So no wonder the GCSB bill will pass and be turned into law. We live in a virtual majority by one vote dictatorship in this country, and you all better wake up to it.

It seems New Zealanders are quite comfortable with that, otherwise they would be out on the streets. Ahem, well, that is what people do in many other places, I just forgot, we do not do such naughty things in lulled into slumber NZ.

Yoza said...

I can't remember whether it was something I read by Chomsky or some talk he was giving somewhere, but the general idea was that in dictatorships the general population became immune to propaganda. If the national media was banging on about criminal activity, state triumphs, the diabolical nature of official enemies and the like, people pretty much assumed the exact opposite was the case. Propaganda does not need to be very sophisticated when the local state sanctioned death-squad will happily torture you to death if you question the official line loudly enough.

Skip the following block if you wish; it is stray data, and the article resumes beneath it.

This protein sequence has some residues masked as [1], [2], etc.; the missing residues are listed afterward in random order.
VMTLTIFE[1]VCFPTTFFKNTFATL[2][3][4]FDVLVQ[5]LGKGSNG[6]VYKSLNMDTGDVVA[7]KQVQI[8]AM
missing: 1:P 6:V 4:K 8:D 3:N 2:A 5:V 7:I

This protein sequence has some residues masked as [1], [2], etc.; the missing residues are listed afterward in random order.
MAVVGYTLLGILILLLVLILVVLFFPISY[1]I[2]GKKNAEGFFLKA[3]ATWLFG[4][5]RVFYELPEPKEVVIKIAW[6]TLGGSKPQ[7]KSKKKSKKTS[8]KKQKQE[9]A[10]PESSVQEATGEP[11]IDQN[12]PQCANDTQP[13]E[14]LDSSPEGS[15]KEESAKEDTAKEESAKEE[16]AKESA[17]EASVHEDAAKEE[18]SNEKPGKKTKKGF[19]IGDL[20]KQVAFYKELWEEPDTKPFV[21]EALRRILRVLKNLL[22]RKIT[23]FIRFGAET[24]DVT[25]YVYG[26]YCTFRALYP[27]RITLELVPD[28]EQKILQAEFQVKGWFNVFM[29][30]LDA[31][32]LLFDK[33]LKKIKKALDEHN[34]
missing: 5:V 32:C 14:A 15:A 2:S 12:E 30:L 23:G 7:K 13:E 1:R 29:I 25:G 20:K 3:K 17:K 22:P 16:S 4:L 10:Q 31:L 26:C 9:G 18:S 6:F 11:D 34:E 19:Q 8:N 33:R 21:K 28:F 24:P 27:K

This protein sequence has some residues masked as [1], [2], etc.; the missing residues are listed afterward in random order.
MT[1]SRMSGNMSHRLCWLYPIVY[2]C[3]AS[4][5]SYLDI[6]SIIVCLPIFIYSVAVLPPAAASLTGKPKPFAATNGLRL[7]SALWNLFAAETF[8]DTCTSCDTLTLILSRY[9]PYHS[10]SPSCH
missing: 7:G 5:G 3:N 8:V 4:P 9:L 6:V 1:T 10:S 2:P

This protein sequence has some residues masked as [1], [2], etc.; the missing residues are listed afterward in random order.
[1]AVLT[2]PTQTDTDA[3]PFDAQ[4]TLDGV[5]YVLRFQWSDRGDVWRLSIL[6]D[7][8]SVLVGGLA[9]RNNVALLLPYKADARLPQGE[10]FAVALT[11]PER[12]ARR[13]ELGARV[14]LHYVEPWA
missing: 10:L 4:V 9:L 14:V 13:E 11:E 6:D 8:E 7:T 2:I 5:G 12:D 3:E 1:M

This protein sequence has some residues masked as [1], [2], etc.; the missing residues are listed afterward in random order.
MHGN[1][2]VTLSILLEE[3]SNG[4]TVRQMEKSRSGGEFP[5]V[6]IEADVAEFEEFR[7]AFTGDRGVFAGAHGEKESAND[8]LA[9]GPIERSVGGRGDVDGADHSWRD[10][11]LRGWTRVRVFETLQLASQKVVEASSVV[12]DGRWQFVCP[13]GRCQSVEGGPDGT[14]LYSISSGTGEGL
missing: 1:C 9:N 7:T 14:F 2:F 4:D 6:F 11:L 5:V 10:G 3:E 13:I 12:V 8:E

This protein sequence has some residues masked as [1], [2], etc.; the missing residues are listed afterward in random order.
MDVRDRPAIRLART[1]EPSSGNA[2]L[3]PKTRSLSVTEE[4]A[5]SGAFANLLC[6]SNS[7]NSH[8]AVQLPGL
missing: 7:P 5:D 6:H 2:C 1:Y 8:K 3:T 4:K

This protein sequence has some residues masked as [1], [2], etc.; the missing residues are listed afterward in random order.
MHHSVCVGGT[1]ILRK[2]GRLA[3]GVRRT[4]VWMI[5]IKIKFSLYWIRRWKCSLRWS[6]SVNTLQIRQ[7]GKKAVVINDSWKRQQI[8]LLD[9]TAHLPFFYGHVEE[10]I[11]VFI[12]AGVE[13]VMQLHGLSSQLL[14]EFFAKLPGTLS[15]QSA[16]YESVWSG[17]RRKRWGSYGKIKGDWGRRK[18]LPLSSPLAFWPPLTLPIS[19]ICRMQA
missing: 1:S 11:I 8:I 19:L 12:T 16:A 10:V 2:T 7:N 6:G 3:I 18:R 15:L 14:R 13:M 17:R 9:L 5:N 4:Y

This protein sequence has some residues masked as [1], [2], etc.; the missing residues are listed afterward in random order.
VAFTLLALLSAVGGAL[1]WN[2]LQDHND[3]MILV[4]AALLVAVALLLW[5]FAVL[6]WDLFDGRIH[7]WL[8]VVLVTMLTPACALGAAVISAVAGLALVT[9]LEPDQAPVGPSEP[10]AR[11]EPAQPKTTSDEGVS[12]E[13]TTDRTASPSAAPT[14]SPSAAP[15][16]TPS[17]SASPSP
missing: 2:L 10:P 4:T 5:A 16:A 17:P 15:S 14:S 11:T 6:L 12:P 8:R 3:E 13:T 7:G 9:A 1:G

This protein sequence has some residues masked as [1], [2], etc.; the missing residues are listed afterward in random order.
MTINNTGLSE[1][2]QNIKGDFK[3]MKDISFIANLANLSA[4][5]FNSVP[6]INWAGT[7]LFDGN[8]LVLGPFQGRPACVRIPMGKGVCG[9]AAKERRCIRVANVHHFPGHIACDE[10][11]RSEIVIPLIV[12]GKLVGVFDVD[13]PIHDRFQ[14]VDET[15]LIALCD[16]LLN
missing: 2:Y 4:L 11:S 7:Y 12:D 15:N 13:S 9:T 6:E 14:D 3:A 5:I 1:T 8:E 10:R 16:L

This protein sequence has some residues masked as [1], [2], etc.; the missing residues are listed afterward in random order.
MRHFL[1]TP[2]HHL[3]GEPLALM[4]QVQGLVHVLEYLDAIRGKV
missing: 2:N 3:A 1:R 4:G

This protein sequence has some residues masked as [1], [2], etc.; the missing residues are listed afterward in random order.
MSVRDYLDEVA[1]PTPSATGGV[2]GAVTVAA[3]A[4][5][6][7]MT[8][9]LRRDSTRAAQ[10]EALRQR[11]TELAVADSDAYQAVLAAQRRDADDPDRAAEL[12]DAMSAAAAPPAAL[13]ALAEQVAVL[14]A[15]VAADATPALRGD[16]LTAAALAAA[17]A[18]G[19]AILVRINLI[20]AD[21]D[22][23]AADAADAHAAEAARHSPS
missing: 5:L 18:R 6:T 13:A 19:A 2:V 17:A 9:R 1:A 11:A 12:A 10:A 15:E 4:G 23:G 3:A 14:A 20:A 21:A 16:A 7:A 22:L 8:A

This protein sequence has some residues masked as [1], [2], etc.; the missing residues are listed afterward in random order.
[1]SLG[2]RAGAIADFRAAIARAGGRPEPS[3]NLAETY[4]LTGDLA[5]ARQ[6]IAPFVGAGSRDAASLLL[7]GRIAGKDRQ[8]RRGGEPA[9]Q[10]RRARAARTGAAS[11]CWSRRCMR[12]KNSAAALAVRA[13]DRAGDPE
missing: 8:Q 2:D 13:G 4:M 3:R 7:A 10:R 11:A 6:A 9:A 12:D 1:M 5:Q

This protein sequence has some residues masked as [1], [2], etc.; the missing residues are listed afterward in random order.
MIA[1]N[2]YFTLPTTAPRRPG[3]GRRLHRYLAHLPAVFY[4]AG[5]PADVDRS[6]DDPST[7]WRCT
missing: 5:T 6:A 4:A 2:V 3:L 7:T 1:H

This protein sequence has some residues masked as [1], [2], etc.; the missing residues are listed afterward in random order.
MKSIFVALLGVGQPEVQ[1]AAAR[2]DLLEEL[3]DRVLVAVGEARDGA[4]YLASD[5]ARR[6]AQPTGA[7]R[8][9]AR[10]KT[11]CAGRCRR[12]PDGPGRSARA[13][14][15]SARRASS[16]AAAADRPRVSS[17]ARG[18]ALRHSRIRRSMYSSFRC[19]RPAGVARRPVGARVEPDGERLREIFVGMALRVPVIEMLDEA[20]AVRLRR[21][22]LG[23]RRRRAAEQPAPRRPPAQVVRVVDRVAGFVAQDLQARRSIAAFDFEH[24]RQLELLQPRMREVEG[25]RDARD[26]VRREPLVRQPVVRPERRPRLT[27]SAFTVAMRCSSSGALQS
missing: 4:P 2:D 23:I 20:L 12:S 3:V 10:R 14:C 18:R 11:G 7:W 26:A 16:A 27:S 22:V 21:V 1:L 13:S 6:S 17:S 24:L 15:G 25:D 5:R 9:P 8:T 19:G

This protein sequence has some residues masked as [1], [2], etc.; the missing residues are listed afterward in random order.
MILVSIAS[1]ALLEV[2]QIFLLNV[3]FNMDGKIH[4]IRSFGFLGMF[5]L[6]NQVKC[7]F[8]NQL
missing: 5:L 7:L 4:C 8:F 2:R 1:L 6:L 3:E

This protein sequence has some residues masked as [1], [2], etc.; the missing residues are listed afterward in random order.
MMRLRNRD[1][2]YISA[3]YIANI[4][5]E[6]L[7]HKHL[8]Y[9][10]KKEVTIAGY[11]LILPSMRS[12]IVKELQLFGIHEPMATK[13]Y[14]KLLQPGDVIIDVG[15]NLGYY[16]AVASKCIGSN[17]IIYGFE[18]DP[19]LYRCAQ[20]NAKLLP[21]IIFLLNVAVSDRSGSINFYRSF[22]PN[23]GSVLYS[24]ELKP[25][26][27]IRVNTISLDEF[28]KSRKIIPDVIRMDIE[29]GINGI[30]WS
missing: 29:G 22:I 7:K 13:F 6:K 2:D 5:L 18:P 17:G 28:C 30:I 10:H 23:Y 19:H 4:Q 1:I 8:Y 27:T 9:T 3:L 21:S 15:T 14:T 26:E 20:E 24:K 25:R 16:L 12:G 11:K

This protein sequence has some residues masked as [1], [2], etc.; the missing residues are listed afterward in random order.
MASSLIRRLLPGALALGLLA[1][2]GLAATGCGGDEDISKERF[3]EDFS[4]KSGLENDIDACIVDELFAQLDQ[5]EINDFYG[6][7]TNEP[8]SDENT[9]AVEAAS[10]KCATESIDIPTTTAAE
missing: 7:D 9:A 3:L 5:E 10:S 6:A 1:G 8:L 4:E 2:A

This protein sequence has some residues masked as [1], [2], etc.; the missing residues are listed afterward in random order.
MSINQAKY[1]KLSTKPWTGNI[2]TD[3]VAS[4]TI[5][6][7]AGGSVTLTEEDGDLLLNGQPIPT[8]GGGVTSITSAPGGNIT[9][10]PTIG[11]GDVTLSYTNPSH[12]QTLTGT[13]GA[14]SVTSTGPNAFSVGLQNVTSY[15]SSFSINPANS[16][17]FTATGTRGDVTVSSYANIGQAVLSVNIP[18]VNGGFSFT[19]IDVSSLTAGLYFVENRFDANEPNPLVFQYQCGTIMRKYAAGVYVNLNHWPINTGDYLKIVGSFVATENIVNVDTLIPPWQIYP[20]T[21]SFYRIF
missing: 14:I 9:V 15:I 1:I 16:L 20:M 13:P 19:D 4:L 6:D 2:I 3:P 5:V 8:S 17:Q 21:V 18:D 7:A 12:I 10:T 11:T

The propaganda oiling the engines of Western democracies is, by comparison, far superior. Out of necessity people are trained how to think and also corralled into subjects that are acceptable to think about. The real brilliance of the Western propaganda system is its invisibility, it is both insidious and ubiquitous, for over a century it has been refined into an exact science.

John Pilger's summary explains this well, “During the Cold War, a group of Russian journalists toured the United States. On the final day of their visit, they were asked by their hosts for their impressions. “I have to tell you,” said their spokesman, “that we were astonished to find, after reading all the newspapers and watching TV, that all the opinions on all the vital issues were, by and large, the same. To get that result in our country, we imprison people, we tear out their fingernails. Here, you don't have that. What's the secret? How do you do it?”